Kinder- und Jugendliteratur in Deutschland: 1840-1950; Gesamtverzeichnis der Veröffentlichungen in deutscher Sprache [Children's and Youth Literature in Germany: 1840-1950; Complete Directory of German-Language Publications]. Comp. Aiga Klotz. Stuttgart; Weimar: Metzler. 30 cm. (Repertorien zur deutschen Literaturgeschichte, ...). ISBN 3-476-00701-4 [01-2-219]
Vol. 4. (R-S). 1996. 561 p. (..., 14). ISBN 3-476-00705-7: DM 328.00
Vol. 5. (T-Z). With two supplements: Fairy Tales of the Brothers Grimm; A Thousand and One Arabian Nights. 1999. 478 p. (...,15). ISBN 3-476-00706-5: DM 328.00
Vol. 6. Register [Index]
Pt. 1. 2000. 535 p. (..., 16). ISBN 3-476-00707-3: DM 328.00
Pt. 2. 2000. 575 p. (..., 16). ISBN 3-476-01760-5: DM 328.00
This voluminous work, last discussed on these pages in RREA 1:254 (1995) after publication of volume 3, is now finally complete in six volumes. The numbers speak for themselves: 2,500 pages and 75,000 title entries, representing 8,680 authors. It is now possible to evaluate the work as a whole.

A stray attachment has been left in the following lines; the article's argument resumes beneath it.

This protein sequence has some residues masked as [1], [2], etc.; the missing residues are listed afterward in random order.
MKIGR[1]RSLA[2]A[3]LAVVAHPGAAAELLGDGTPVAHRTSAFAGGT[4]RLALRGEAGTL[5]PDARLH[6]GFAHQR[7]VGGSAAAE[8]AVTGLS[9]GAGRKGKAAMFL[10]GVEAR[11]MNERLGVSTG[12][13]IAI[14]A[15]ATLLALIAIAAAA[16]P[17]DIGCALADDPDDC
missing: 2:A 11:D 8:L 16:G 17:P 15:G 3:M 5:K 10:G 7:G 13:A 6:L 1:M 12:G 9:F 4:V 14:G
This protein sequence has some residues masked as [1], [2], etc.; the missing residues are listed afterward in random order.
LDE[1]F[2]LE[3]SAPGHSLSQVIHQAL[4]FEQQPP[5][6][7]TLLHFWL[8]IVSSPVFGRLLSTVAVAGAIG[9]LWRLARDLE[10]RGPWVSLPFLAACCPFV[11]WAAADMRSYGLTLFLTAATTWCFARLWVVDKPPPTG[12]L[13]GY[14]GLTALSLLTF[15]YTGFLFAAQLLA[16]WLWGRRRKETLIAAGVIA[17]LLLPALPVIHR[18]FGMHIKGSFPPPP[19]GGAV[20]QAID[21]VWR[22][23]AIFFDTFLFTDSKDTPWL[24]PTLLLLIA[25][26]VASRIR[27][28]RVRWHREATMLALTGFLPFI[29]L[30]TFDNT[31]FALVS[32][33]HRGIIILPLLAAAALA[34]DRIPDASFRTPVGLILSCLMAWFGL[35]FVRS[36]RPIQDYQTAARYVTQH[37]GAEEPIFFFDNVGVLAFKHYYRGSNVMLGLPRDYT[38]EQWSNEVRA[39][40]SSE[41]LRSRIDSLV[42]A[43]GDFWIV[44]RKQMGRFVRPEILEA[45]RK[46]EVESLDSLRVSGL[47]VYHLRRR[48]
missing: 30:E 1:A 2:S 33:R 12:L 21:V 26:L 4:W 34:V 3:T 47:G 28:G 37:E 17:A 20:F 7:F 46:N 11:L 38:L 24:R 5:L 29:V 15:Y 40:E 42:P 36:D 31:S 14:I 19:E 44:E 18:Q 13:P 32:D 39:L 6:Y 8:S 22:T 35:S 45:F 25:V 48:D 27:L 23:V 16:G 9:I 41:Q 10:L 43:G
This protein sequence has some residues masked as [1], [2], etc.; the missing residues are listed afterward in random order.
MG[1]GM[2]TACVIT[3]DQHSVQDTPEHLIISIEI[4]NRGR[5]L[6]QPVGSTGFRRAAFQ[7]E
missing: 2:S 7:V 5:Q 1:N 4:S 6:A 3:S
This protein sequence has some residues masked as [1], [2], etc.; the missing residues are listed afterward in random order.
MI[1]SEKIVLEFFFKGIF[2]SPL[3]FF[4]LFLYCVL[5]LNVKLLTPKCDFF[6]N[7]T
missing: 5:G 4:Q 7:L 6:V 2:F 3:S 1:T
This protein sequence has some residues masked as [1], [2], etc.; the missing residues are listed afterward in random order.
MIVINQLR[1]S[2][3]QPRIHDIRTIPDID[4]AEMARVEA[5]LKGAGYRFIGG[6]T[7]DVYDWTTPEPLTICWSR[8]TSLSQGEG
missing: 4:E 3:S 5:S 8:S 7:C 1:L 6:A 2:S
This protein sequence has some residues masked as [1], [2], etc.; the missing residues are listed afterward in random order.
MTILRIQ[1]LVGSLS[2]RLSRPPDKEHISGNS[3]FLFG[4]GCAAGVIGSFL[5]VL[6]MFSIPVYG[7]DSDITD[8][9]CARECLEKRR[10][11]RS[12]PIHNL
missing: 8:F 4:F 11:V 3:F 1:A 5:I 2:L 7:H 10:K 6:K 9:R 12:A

There is no need to repeat at length the virtues and shortcomings noted earlier. Praiseworthy is still the industry and the energy of the compiler. A particularly user-friendly system of numbering entries for authors and their works considerably simplifies consultation and citation. It is also a help to users that there are publication history summaries for books that first appeared before the period covered, e.g., the works of Christoph von Schmid (1768-1854). Yet among the negatives is still, very fundamentally, the lack of a clear statement of inclusion criteria, meaning that each user must discover on his or her own that picture books and non-fiction are simply not within the scope of this work. The user is also left to discover that anonymous works are lacking as well. As a result, numerous "Märchen" or "Bilderbücher" found in standard bibliographies for these 110 years are simply absent. Indeed, in the compiler's exclusionary zeal, texts for children composed by illustrators are also omitted, meaning enormous gaps for such important figures as Lothar Meggendorfer, Oscar Pletsch, and Gustav Süs. This is all the more bizarre since texts composed for children by doctors or lawyers are included as a matter of course. Why, then, not artists?